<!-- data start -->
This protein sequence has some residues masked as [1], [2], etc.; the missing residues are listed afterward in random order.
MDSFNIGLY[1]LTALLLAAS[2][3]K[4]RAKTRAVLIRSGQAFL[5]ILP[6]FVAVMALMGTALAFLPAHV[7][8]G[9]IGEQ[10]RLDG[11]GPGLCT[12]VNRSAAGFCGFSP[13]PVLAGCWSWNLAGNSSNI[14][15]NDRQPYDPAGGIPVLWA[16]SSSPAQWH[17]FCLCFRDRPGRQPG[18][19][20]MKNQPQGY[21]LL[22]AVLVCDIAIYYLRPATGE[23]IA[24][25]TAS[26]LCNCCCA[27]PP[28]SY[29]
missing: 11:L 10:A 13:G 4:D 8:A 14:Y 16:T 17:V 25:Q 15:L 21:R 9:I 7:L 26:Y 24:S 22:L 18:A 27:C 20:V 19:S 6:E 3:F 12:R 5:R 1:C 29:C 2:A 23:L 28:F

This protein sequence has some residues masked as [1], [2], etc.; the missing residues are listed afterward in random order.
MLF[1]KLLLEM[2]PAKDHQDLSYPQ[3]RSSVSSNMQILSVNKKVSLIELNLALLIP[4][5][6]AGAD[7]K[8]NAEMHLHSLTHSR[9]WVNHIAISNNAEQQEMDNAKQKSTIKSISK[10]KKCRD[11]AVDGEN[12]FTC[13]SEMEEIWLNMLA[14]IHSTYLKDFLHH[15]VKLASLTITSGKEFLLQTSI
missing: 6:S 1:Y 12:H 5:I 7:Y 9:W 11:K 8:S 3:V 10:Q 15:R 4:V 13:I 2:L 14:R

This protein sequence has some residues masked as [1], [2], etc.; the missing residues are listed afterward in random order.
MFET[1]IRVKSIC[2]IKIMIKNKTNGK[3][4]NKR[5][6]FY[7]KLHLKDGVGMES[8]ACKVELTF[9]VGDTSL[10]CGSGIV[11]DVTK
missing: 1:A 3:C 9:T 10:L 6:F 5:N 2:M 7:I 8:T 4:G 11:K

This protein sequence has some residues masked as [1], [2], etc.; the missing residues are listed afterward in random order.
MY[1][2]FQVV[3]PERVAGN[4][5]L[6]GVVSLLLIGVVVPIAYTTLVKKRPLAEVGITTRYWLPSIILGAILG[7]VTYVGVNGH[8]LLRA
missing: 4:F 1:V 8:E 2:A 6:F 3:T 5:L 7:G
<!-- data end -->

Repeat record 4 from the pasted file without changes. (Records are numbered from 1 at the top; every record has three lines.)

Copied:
This protein sequence has some residues masked as [1], [2], etc.; the missing residues are listed afterward in random order.
MY[1][2]FQVV[3]PERVAGN[4][5]L[6]GVVSLLLIGVVVPIAYTTLVKKRPLAEVGITTRYWLPSIILGAILG[7]VTYVGVNGH[8]LLRA
missing: 4:F 1:V 8:E 2:A 6:F 3:T 5:L 7:G